15 Jan 4 Ways To Avoid Post-holiday Burnout In Customer Service Agents
After all the decorating, travel, presents, dinners, parties, desserts, fireworks and countdowns to the new year (if that’s how your holidays roll) regular life seems dull. (Oh, we have to go back to ‘that’?) Big expectations fueled by FOMO inducing ad campaigns and hype followed by a let down holiday is depressing too. Bummer. Meanwhile, customer service teams are working hard to make sure all of the parties, travel, gifts and so on, happen. Then, come January 2nd, instead of the holidays being over, they’re still processing returns and dealing with the post holiday fall out. It’s all the stress of the holidays, but it doesn’t end with them. Customer service post-holiday stress can lead to full on burnout. Here are four ways to help avoid post-holiday burnout in customer service.
Give Them Something to Look Forward to
One problem for many after the holidays is feeling that the good times are over (or that they weren’t that great at all). Having something positive to look forward to puts the focus on the future rather than the past.
Give your team a reason to come in that goes beyond just getting a paycheck. Motivate them with something fun like a contest for the strangest question of the day (It might be hard to choose a winner there.) Give weekly awards for the team member who came up with the most creative solution to a customer problem or the most supportive team member. Anything that takes the focus off work for a moment, but still connects work with something positive supports your team morale and creates better company culture.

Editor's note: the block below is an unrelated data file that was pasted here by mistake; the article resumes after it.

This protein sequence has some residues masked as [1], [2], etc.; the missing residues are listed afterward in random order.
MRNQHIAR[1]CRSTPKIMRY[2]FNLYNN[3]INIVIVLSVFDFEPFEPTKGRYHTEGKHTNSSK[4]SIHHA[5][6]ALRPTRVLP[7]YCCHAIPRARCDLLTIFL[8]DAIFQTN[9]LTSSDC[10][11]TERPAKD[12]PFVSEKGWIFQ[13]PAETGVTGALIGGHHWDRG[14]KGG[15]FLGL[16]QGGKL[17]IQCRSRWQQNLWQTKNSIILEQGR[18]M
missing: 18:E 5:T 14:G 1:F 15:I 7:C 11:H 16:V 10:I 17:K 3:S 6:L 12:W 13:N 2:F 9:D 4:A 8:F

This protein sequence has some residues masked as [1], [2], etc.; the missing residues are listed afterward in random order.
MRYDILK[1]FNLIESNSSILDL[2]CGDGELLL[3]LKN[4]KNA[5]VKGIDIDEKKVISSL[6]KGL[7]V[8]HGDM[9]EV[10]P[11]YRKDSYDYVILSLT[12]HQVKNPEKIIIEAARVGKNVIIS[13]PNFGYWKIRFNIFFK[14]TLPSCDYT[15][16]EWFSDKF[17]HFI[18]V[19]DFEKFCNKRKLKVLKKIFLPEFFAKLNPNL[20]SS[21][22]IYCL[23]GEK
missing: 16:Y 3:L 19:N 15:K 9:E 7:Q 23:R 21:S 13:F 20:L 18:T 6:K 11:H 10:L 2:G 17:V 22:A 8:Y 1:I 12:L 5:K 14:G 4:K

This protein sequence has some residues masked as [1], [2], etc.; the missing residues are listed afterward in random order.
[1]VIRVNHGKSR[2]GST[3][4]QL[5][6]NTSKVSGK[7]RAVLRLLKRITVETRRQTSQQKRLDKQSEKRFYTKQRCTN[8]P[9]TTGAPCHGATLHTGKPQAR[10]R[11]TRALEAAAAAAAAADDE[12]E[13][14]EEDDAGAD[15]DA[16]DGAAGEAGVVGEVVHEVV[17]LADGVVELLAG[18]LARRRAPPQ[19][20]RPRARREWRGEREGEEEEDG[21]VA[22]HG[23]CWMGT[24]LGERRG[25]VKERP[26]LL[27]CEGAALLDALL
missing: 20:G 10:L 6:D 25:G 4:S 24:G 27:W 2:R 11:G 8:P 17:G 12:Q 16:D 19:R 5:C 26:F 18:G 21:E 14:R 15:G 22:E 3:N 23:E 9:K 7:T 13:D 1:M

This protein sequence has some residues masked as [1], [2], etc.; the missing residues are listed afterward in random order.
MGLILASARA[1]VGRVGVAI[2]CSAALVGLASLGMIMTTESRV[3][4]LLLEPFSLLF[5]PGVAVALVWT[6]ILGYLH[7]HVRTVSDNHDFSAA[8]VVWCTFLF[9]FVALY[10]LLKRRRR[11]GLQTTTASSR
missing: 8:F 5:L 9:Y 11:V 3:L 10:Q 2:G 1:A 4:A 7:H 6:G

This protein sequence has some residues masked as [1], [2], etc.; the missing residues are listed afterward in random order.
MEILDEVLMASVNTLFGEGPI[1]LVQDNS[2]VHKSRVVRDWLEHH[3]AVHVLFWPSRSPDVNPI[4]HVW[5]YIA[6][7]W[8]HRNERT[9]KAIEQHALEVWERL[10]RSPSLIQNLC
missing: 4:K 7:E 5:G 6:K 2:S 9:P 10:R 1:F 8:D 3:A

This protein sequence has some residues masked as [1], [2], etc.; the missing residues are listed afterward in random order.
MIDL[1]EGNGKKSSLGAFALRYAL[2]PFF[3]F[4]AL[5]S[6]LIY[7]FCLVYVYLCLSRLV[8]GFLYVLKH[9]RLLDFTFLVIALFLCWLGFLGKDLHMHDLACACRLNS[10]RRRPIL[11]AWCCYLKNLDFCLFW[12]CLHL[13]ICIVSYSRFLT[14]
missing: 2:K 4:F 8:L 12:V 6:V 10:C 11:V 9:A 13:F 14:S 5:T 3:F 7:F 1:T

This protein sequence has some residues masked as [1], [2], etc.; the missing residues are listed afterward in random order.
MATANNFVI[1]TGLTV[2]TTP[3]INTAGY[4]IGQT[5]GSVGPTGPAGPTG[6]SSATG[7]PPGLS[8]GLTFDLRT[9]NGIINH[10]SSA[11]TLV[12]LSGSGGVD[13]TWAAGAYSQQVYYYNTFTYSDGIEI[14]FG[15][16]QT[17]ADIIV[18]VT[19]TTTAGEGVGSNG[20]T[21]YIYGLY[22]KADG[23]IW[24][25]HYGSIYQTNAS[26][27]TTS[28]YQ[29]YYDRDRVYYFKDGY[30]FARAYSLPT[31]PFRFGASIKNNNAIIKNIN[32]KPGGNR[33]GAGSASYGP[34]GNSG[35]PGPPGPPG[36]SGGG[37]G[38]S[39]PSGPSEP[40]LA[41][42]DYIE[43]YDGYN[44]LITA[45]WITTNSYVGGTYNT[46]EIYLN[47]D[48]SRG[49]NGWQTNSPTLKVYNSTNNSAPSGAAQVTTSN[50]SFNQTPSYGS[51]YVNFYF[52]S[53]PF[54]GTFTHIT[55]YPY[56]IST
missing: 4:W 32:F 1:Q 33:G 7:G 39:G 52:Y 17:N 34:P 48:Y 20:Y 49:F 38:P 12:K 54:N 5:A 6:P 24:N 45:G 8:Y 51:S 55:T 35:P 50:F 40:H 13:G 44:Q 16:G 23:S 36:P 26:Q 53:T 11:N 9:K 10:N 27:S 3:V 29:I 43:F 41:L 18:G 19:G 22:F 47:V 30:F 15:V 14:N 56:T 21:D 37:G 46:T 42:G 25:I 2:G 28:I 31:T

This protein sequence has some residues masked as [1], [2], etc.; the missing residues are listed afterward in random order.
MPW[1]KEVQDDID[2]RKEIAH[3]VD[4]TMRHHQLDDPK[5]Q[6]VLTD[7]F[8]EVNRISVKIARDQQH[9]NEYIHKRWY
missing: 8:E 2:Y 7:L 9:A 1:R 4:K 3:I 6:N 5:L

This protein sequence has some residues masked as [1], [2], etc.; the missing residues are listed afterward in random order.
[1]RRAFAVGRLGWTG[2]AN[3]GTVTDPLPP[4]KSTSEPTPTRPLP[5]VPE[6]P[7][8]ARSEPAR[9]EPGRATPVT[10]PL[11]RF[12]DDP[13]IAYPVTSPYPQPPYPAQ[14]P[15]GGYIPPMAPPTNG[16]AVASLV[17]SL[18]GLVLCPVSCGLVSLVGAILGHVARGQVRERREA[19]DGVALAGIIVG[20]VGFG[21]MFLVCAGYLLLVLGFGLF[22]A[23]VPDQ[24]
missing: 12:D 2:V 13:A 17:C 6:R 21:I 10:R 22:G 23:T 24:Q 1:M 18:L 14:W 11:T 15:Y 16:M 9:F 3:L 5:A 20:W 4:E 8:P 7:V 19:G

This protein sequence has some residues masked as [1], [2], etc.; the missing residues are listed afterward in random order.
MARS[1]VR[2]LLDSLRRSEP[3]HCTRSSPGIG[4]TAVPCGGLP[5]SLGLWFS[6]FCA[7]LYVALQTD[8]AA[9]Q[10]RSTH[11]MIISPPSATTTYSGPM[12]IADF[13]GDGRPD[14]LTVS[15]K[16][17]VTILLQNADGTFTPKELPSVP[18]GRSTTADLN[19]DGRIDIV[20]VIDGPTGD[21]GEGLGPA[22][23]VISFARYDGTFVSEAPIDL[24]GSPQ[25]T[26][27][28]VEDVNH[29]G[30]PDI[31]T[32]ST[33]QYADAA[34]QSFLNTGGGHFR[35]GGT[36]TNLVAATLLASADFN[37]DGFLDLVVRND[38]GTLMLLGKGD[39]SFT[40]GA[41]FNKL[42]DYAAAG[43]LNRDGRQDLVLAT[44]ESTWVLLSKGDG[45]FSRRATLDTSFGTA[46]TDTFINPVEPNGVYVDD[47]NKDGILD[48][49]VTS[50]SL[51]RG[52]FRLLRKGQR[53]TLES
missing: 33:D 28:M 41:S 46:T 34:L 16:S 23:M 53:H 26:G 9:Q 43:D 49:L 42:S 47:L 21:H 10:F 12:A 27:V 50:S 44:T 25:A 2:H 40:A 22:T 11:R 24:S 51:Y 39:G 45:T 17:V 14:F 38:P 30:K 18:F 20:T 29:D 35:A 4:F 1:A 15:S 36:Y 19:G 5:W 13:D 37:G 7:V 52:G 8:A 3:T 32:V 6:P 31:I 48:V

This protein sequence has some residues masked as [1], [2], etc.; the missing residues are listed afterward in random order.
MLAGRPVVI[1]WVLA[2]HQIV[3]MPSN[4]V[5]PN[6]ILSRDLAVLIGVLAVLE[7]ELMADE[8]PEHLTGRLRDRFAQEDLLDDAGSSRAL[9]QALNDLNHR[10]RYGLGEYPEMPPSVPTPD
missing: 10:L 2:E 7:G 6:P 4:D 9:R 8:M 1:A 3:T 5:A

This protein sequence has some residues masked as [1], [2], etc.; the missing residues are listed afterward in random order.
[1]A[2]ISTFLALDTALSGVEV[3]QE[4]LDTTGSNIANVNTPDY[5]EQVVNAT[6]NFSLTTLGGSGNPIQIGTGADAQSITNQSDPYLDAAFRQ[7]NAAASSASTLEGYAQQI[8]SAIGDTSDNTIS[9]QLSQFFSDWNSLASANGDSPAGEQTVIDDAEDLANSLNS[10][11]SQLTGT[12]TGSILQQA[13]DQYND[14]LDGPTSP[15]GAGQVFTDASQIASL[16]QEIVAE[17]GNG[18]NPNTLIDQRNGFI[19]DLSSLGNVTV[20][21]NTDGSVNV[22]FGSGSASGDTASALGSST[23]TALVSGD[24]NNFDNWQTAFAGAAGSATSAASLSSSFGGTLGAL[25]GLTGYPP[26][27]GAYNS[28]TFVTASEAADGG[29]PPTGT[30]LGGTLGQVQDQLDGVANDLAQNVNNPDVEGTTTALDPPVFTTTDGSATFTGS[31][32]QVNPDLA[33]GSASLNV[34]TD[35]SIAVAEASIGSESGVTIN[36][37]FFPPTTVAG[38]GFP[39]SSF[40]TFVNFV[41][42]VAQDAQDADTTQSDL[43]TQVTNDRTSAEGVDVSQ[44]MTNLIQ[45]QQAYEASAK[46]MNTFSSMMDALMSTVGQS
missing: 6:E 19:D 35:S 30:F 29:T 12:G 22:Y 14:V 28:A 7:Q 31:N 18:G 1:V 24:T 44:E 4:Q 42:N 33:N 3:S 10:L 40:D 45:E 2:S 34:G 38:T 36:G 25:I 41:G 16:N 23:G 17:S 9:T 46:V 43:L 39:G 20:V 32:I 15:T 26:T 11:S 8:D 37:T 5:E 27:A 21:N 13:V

Your incentive: it is cost effective to keep well-trained, experienced agents and beneficial to keep them happy.
“Employee Benefit News (EBN) reports that it costs employers 33% of a worker’s annual salary to hire a replacement if that worker leaves.”
If that position is replaced multiple times a year those costs can well exceed the position’s salary.
Appreciate Their Work
Working hard under duress, only hearing criticism, is demoralizing (and it doesn’t win you Best Boss mugs). Make sure your customer service team knows how much you value their dedication through the holiday season.
Say it and show it. If you just say thanks and push everyone back to work it looks like a platitude.
The holidays are a time when some businesses slow down, but customer service ramps up. Long hours and overtime are common. Offer reduced schedules to those who want down time post-holiday, without fear of losing their jobs, and plan ahead for coverage.
Have a post-holiday party instead of (or in addition to) a pre-holiday shindig.
Recognize high performers, but encourage everyone. Competition can be a driving force or a crushing one.
See your team members as individuals and honor them accordingly: “Your staff will recognize your appreciation as genuine if you take the time to offer praise that appeals to their personalities.”
–“How to Manage Your Amazing Customer Service Team”, Zendesk
Support Your Team’s Work-Life Balance
Remote work is now common and for good reason. Customer service agents and managers have families and personal demands just like any other humans. Communicate with your team to find a work-life balance that offers them support and you a stronger team: “…brands are finding that work at home agents have longer tenures.”
Offering a work from home option even one day a week shows respect for your team and empathy for their human needs.
Support Worker Well Being
Long hours, heavier social and family commitments (and excess sugar) impact well being. Have a wellness plan in place to help your team stay healthy. This could include a healthy in-office snack program or one later start day a week.
Part of well being is the feeling of self esteem. Put advancement options in place so your team members build a career not just do a job. Knowing there are positions with not just higher pay, but also opportunity for growth, is incentivizing. You’ll benefit by building a team of super agents with deep knowledge of your business and customer base.
Being heard is part of being valued. Ask your team what could be improved and actually act on their solid feedback.
Burnout in customer service doesn’t just strike after New Year’s Day. Apply these supportive actions following your business’ peak time. Keep your team strong and your customers and business will benefit.